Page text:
Hey there, time traveller!
This article was published 22/8/2013 (1105 days ago), so information in it may no longer be current.
CORNWALL, P.E.I. -- Federal New Democratic Party Leader Tom Mulcair recently brought his campaign to abolish the Senate to the country's smallest province.
But while Senate reform may well prove to be a popular topic with Canadian voters, many also realize the NDP leader has a political agenda of his own. After all, should the party vault from opposition status to the government benches in the 2015 election, the fact the NDP has no members in the Red Chamber would be a major political headache for him.
That being said, the opposition leader must have had high hopes of finding a receptive audience in the Cradle of Confederation, the sometimes home of one of the leading players in the expense scandal that is now rocking the chamber of sober second thought. I speak, of course, of Mike Duffy.
The former broadcaster, who is hanging on as an independent after resigning from the Conservative caucus, has become the poster boy for the scandal, despite the fact he didn't have the largest expense claim under investigation.
Even if he somehow manages to come through the RCMP investigation and the coming audit of all senators, he can never be an effective voice for the province again. His reputation is tarnished beyond repair.
It might be easy to surmise that, after suffering through months of headlines, capped by a giant Duffy balloon floating over Ottawa, Islanders might say 'off with all their heads' -- constitutionally speaking of course.
If we were a large and "have" province, there is no doubt in my mind Mulcair's campaign would make some headway here. Instead, we are small and "have not." Next year, we will hold year-long celebrations marking the 150th anniversary of the 1864 Charlottetown Conference that led to Confederation.
That's nice, you might say, but what does it have to do with Senate abolition? In fact, it is directly related. While we hosted the meeting, don't forget we didn't join the new country until nine years later, and only after Ottawa agreed to wipe out our railway-building debt.
The reason we didn't join is simple -- we're small and we felt that our voice wouldn't be listened to in a larger forum like Parliament. In fact, the politicians of the day could envision a time when we would be represented in the nation's capital by one MP, since the number of seats each province gets is determined by population.
During that round of nation-building, Ottawa and the provinces agreed to insert a clause in what was then the British North America Act stipulating that no province could have less MP's than in does senators. Originally, they Island was given six MPs and four senators.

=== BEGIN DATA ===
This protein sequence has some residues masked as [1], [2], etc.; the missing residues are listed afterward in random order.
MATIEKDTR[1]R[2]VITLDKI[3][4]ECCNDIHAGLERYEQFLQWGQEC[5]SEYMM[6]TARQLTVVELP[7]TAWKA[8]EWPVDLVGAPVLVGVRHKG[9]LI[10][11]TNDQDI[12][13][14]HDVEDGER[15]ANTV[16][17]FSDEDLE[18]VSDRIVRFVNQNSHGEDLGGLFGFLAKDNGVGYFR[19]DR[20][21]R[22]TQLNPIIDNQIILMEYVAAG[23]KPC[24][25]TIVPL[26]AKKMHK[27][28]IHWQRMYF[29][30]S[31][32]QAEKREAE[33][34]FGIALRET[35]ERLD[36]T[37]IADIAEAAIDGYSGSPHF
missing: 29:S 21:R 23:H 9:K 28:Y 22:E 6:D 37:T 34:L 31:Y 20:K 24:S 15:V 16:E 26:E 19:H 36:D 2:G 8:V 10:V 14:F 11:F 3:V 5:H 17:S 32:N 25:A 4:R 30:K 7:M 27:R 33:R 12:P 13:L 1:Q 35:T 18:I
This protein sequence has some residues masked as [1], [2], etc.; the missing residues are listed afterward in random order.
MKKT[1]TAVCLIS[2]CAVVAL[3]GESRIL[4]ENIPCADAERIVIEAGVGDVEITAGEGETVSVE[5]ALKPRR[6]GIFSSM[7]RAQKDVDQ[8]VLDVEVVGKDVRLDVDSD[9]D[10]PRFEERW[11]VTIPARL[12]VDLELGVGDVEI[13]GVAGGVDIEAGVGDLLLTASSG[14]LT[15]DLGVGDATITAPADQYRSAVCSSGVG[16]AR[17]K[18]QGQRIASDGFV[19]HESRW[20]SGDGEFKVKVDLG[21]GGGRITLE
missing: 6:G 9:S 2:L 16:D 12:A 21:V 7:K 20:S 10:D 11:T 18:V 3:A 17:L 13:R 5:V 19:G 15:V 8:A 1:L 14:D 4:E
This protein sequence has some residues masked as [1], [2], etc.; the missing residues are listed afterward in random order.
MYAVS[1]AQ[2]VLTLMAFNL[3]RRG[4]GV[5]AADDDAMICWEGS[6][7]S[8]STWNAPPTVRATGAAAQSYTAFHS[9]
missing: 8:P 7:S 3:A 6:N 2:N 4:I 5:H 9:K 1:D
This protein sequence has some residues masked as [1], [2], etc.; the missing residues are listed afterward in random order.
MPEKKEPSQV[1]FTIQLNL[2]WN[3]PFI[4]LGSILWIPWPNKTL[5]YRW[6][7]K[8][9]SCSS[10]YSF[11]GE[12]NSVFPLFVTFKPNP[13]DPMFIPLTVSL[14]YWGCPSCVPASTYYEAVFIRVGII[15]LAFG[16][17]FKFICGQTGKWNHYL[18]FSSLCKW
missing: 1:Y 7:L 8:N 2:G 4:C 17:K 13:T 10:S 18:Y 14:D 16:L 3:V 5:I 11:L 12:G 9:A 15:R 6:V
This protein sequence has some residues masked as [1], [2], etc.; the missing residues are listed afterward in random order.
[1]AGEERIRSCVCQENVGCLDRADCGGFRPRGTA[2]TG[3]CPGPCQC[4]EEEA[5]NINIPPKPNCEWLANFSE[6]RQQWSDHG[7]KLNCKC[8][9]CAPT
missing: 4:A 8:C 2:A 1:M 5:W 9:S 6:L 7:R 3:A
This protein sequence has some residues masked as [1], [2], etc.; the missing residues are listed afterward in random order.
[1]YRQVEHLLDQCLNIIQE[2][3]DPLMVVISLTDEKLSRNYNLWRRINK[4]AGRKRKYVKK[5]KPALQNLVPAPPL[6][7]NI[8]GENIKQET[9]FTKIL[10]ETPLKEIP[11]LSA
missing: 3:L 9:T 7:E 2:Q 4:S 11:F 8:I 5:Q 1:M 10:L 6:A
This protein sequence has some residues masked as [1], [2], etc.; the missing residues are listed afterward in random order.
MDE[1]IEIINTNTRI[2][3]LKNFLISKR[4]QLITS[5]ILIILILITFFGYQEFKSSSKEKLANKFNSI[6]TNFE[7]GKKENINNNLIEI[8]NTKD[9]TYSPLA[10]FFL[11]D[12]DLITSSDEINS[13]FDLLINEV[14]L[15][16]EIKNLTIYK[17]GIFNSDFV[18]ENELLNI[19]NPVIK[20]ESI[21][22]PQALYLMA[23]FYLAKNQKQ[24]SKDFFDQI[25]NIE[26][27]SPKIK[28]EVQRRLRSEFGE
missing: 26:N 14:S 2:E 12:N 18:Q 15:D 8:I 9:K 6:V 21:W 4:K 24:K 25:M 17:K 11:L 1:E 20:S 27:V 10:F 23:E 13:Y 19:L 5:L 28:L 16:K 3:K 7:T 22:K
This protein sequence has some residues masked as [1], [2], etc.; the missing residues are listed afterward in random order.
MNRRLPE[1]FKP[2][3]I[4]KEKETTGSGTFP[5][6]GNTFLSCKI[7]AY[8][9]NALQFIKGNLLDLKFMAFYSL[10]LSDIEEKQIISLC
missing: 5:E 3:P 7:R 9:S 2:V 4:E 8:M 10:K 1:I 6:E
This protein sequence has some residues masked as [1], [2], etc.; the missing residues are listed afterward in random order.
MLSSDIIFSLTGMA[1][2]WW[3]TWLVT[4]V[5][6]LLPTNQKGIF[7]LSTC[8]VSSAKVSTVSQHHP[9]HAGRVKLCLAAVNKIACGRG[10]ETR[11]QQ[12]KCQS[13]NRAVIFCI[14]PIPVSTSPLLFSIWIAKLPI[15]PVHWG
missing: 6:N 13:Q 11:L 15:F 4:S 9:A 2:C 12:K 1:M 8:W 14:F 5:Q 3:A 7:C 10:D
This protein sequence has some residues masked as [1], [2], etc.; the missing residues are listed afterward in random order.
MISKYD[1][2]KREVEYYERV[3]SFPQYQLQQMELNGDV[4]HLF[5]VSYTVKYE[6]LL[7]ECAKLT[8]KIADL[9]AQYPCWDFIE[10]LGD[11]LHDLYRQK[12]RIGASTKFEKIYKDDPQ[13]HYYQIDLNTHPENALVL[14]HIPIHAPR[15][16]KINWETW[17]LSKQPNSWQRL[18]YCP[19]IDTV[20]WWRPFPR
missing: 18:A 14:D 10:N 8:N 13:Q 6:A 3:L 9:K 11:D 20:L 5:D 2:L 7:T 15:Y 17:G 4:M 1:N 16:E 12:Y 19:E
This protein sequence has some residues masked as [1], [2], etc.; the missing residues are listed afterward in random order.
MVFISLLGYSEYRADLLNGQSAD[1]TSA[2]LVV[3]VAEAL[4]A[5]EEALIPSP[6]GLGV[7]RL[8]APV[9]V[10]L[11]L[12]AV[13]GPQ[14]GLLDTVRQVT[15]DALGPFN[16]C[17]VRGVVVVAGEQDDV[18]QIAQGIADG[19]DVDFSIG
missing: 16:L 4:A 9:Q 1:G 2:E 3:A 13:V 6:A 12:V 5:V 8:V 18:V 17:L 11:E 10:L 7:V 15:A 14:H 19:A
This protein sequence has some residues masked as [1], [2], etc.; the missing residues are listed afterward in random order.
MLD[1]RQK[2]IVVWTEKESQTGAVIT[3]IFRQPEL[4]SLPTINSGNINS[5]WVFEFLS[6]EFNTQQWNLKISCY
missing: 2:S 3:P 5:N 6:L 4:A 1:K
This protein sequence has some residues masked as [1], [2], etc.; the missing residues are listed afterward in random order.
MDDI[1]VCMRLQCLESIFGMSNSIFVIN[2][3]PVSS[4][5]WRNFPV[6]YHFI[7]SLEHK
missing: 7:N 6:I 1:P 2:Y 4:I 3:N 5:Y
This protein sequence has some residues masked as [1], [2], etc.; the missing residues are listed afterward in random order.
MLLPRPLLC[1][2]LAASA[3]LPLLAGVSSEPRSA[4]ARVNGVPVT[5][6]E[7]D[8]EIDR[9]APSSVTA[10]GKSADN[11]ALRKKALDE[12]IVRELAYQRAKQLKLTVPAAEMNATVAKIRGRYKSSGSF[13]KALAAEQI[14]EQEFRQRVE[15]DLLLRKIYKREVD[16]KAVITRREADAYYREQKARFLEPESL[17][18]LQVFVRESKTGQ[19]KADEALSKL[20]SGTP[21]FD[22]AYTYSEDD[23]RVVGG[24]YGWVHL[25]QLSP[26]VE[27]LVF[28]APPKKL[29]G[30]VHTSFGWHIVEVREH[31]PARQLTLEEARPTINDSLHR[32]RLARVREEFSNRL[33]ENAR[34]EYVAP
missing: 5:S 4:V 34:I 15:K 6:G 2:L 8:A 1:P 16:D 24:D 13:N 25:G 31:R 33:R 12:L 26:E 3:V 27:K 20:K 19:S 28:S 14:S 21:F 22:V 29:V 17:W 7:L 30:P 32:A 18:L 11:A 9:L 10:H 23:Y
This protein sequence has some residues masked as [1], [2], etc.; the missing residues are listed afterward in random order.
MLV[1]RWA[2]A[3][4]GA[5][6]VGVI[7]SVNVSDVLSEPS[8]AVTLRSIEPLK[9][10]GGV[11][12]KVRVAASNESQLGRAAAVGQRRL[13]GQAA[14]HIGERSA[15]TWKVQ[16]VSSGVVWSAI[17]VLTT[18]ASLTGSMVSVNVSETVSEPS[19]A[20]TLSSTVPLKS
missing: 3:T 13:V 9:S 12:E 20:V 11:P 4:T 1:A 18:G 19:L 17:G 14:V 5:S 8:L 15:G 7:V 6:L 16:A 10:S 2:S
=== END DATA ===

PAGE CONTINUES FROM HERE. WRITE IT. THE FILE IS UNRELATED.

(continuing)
The time when P.E.I. is entitled to one MP based on its population has long since arrived. Even though our allocation of four MPs is a small percentage of the 308 Commons seats (it will be 338 after the next election), we are still vastly overrepresented when it comes to our population. And as long as that constitutional amendment is in place, that will continue.
If the Senate were to be abolished, however, that guarantee would be meaningless, unless PEI could convince the other provinces to allow us to keep our four seats. As Brian Mulroney found out when negotiating the failed Meech Lake and Charlottetown Accords, amending the Constitution is no easy business.
That's why Senate abolition is a tough sell in P.E.I. Islanders are willing to look at reform and electing senators but abolition is pretty much a non-starter. For a time, Premier Robert Ghiz was advocating an American-style Senate, where each province would have the same number of senators regardless of population.
It is understandable why a P.E.I. premier might advocate that position, but it is unrealistic to think anybody else would go along with it. The premier even stopped trying to sell it to a local audience after it was pointed out if the number of senators in that formula were less than four, it would cost the province seats in the Commons.
The fact the Harper government is now asking the Supreme Court to look at ways to change the Senate, while bypassing the Constitutional amending formula, suggests the issue of reform is going to be around for some time yet. It may well be an issue heading into the 2015 vote.
While NDP candidates will be backing the party line in the issue, it will probably not be the first thing they bring up when talking to people on the doorstep.
A life-long resident of Prince Edward Island, Troy Media columnist Andy Walker has been a writer and commentator for more than 30 years.